Dealing with your mortgage arrears
Coronavirus - dealing with mortgage arrears
If you can’t pay your mortgage because of coronavirus, ask your mortgage lender how they can help you. For example, they might let you pay less for a short time. Or they might let you pay nothing for a few months - this is called a payment holiday or a payment deferral.
If you already have a payment holiday, you might be able to extend it.
Think carefully about whether any changes to your mortgage payments is right for you. For example, when your payment holidays ends you'll need to make up for the payments you missed, plus interest added during the payment holiday. This means you'll have to either:
- pay more each month
- keep paying for longer.
You might have other options to keep paying your mortgage, like increasing your income by claiming benefits, or claiming on an insurance policy.
If you’ve been struggling to pay your mortgage, you may have started to build up a debt. You may have missed one or more monthly payments or be paying less money each month than you owe.
You will need to try and come to an agreement with your mortgage lender about how to deal with your mortgage arrears.
If you are having difficulty paying a second mortgage (also called second charge lending), or other loan for which your property is used as security, you will need to sort this out. This is known as a secured loan. The tactics and options on how to deal with arrears on a second mortgage or other secured loan are complicated. You should get advice from an experienced adviser. There are strict rules that apply to any lender when a loan of this type is being offered to you and when there are arrears. These are from the Mortgage Credit Directive 2015. They are explained on the Financial Conduct Authority website.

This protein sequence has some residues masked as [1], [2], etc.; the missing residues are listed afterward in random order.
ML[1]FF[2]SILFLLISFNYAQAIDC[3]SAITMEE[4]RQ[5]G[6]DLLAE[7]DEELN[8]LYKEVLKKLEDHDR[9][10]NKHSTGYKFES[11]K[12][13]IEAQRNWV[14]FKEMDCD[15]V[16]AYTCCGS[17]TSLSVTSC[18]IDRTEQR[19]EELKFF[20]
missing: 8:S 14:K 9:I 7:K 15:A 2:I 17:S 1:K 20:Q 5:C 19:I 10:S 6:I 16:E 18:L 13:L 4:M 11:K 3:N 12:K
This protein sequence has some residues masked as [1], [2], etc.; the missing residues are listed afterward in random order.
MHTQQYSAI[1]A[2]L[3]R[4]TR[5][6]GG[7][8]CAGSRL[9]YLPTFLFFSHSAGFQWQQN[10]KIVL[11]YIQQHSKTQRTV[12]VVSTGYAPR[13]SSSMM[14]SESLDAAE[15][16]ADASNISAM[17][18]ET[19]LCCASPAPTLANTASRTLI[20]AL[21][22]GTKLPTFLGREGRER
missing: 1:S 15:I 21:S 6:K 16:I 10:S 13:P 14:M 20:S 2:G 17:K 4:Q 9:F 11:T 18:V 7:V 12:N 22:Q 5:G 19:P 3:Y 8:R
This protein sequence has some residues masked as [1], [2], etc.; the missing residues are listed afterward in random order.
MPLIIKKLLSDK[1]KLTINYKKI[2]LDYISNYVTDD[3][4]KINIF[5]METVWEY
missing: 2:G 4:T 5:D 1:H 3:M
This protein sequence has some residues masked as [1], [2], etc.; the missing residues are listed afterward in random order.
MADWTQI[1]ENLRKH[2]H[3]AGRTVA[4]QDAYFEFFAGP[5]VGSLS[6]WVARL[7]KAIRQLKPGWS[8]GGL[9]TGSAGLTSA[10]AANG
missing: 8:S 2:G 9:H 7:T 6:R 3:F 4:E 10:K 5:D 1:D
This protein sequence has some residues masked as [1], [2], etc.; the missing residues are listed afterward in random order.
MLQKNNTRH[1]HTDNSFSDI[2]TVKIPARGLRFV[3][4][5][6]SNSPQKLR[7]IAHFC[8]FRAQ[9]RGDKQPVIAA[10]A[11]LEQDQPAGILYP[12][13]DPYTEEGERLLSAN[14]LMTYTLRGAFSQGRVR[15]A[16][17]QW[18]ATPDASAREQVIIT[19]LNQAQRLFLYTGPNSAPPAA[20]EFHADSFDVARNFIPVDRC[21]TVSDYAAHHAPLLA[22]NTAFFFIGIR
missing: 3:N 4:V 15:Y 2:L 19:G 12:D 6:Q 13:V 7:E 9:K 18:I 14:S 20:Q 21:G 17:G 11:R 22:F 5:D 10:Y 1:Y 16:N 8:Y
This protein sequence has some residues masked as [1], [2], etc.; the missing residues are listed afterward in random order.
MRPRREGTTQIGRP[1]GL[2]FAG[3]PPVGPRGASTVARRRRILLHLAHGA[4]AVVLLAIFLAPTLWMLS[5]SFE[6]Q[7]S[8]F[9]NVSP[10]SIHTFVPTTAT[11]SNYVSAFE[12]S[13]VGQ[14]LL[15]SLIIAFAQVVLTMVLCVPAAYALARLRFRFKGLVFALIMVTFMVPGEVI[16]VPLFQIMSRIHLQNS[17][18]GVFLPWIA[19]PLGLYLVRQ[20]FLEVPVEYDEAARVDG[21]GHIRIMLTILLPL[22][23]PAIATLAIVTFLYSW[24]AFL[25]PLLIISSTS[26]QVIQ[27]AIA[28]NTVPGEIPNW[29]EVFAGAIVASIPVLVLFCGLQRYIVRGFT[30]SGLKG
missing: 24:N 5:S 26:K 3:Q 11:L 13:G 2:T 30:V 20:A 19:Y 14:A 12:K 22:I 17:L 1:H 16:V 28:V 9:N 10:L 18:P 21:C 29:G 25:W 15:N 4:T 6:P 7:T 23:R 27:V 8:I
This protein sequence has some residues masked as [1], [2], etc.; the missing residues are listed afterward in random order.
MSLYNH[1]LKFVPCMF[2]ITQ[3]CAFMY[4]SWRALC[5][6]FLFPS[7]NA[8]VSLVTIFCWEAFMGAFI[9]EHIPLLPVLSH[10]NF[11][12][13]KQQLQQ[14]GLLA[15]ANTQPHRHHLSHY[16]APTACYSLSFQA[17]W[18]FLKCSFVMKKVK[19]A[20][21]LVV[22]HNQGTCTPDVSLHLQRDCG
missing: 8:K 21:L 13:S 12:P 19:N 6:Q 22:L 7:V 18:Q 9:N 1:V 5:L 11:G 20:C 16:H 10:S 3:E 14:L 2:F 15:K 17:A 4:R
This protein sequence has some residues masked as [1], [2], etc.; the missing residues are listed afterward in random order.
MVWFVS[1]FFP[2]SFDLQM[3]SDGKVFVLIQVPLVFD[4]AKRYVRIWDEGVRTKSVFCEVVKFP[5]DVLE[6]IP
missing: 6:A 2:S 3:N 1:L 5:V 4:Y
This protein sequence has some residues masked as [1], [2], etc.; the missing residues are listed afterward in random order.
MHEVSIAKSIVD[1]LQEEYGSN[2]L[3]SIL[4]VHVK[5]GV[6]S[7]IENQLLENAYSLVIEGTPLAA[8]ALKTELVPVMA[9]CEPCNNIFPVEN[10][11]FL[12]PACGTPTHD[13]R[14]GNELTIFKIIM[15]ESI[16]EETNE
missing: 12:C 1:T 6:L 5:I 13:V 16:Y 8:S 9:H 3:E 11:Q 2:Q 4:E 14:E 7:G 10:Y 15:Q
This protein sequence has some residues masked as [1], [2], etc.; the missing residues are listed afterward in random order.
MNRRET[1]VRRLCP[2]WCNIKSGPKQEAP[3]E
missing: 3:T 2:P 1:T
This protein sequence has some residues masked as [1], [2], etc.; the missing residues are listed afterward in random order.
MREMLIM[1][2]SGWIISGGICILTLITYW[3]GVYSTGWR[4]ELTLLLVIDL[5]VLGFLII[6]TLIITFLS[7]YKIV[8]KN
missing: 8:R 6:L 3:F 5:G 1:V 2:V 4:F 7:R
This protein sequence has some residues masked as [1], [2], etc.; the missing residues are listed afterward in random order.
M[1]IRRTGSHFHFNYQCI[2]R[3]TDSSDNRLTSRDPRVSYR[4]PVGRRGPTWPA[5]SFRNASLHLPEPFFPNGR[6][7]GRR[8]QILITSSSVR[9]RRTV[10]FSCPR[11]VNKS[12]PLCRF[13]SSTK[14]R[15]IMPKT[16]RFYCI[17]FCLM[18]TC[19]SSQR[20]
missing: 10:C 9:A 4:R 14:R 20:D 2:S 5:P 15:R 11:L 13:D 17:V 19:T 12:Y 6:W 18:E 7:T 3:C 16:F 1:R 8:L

It is important that you take all the documents about your second mortgage or secured loan to the adviser to help them work out the best solution.
You can get specialist advice from a Citizens Advice Bureau - where to get advice.
Before you can come to an agreement about your mortgage arrears you should first work out how much you can afford to pay. Work out how much money you’ve got coming in and what your other outgoings are - including payments for other debts. You may find it helpful to ask an experienced debt adviser to help you do this, for example, at a Citizens Advice Bureau - where to get advice.
Remember you will have to discuss with your lender both how you are going to deal with the mortgage arrears and also how you are going to afford the ongoing mortgage costs.
You will need to decide how you want to deal with the arrears. You may have several options for doing this, including:
- paying an extra amount towards the arrears each month on top of your regular monthly mortgage payments but make sure you only do this if you can afford to. Don’t neglect other priority debts
- arranging to have the arrears added to the capital outstanding on the mortgage (capitalising the arrears) and paying it back over the remaining period of the mortgage. You could also ask to extend the term of the mortgage in order to keep your monthly payments down. This means, you will end up paying a larger amount in total. Get advice from an experienced adviser about how this may impact on benefits claimed by yourself or someone else in the household
- giving up your endowment policy or selling it off to an investor. This will provide you with a lump sum of money which you can use to help pay off your mortgage arrears. Get independent financial advice first
- raising a lump sum to pay off all the arrears in one go. You could do this, for example, by borrowing money. However, you should be careful not to get yourself deeper into debt by doing this. Get advice from a specialist debt adviser
- claim against mortgage payment protection insurance cover if you have got into debt for one of the reasons covered by the policy. Get advice from a specialist adviser.